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The testicles, where sperm are produced, are very sensitive to radiotherapy and are close to the bladder, prostate and rectum.
Pelvic radiotherapy is likely to make you unable to father any children (infertile). This may not be a concern for you if you’re older or already have a family.
You may have had sperm stored before treatment started. This can be used in the future, along with fertility treatments, to try to have a baby with your partner. You should always discuss your concerns about infertility with your cancer specialist before treatment starts.
See Robert's experience of fertility treatment before he began his treatment for cancer.
Infertility can be very distressing and difficult to live with. Some people find it helpful to talk things over with their partner, family or friends. Others might prefer to talk to a trained counsellor. Your GP or cancer specialist can arrange this for you. Many hospitals also have specialist nurses who can offer support, and fertility clinics usually have a counsellor you can talk to.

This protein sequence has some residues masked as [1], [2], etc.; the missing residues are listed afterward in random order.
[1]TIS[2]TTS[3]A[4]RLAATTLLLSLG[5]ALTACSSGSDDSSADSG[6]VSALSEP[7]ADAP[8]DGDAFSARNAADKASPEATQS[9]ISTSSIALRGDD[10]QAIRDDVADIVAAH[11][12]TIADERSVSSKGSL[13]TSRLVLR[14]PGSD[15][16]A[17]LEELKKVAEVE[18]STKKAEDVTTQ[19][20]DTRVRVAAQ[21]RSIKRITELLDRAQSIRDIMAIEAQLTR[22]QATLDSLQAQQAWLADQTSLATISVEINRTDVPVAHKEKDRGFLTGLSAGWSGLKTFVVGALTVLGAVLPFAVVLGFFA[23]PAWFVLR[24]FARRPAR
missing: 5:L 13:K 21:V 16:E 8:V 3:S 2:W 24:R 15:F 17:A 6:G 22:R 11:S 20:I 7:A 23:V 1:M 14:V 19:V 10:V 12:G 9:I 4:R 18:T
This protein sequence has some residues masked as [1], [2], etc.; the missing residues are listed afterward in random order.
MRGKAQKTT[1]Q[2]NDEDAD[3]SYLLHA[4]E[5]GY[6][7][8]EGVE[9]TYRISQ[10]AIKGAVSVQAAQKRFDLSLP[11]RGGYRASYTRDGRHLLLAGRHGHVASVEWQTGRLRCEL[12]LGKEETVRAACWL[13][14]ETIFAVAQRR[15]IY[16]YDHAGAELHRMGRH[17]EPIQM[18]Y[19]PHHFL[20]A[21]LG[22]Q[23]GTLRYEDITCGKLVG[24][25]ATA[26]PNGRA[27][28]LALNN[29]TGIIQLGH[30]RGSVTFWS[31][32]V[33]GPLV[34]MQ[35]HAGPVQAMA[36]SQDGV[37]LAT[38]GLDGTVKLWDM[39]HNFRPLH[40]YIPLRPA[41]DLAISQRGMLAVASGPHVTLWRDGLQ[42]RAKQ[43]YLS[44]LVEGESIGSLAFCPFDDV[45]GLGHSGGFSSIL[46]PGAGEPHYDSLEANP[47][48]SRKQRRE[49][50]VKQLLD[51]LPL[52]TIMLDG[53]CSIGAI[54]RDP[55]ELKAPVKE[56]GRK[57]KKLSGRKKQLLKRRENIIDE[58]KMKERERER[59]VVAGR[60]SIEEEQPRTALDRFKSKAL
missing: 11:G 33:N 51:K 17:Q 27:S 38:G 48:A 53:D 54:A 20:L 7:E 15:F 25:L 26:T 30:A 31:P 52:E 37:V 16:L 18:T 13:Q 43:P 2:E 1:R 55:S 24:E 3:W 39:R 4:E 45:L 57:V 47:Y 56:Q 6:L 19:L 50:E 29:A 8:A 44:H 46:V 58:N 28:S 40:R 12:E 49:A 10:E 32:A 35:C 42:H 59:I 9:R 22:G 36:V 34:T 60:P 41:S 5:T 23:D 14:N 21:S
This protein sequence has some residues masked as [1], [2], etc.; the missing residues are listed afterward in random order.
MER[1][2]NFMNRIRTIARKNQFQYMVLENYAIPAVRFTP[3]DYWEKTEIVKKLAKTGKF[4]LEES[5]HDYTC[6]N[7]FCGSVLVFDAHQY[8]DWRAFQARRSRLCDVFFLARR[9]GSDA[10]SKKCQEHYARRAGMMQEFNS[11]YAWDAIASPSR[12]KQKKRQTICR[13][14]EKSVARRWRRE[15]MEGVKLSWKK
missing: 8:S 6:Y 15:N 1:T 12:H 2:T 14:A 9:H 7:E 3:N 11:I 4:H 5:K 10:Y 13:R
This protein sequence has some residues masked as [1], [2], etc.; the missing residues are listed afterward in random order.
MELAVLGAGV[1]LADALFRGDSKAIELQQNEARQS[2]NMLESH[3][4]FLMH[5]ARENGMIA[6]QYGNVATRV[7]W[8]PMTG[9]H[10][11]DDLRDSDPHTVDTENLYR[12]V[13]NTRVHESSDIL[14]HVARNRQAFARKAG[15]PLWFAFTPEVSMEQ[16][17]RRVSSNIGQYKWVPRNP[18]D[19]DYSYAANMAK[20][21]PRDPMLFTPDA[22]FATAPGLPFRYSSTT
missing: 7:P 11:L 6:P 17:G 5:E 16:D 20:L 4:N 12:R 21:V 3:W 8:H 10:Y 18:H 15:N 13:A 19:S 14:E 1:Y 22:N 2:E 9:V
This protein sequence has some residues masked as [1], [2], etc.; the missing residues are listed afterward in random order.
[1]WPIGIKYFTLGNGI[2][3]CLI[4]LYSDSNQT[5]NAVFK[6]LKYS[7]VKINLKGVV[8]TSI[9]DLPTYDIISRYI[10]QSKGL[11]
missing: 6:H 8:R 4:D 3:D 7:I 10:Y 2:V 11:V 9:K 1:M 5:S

Our cancer support specialists can discuss problems you may have and they can also help you find a counsellor who can give you help and advice.
As you may still be producing sperm for some time after treatment, you will be advised to use effective contraception. Some doctors recommend you do this for six months and others for up to two years after treatment. This is because sperm produced after treatment may still be fertile but could be damaged. This means it might cause abnormalities in a child conceived soon after radiotherapy. Although, at the moment, there isn’t any evidence that children born to fathers who have had radiotherapy have an increased risk of abnormalities.
Content last reviewed: 1 June 2012
Next planned review: 2014
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© Macmillan Cancer Support 2013
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